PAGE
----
His involvement with the UHMS goes back many years. He was the first Associate Member in Canada and served as a member of the Safety Committee until recently. He was involved with the organization and implementation of the Certified Hyperbaric Technology program for the National Board of Diving and Hyperbaric Medical Technology. He joined the Great Lakes Chapter of the UHMS soon after its formation in 1980 and for 30 years was involved with the Executive Committee or on the planning committee of the annual scientific meetings of the Chapter. He served as President twice and as Secretary-Treasurer for many years.
Jim was the longest serving member of the Canadian Standards Association’s Technical Committee on Diving and its different subcommittees, having been a member since its inception, providing significant input and support in the development of the various Canadian Standards. These included the Occupational Safety Code for Diving Operations, the Hyperbaric Standard (as chairman of the Hyperbaric Subcommittee), the Competency and Training Standards for Diving Operations, and the Standard for Construction Work in Compressed Air. In addition to his work with CSA, he served on the Commercial Diving Joint Labour Management Committee of the Construction Safety Association of Ontario. He was directly involved in the creation of the Diver Certification Board of Canada and was one of the original directors. He was on the first advisory committee for the Seneca College Underwater Skills Program, serving as a member for over 35 years. He was also the Executive-Director of the Canadian Association of Diving Contractors. In 2008, Jim received the Lifetime Achievement Award from the Diver Certification Board of Canada.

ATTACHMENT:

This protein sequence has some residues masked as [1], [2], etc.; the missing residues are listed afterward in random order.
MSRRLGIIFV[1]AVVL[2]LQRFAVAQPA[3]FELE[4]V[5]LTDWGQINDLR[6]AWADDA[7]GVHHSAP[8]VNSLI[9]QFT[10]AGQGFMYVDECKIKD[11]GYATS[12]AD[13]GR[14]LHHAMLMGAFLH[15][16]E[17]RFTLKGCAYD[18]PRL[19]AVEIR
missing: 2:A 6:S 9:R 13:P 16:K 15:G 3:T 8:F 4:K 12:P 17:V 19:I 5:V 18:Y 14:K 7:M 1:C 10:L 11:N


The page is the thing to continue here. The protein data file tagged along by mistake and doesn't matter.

The presentation to Jim, in “recognition of his 45+ years of significant and outstanding contributions toward Diving and Hyperbaric Safety in Canada”, was made on October 15th, 2011 at the Sunnybrook Veterans Centre in Toronto, Ontario, with a video of the presentation being shown at the Annual Meeting on October 21st.
Dr. Michael Lepawsky Award
Presented to a Physician demonstrating Leadership and Excellence in Hyperbaric Medicine in Canada.
Ron Nishi Award
For Outstanding Contribution to Research and Science related to Diving and Diving Safety.
James H. (Tug) Wilson Award
For Outstanding Technical Contribution by an Associate Member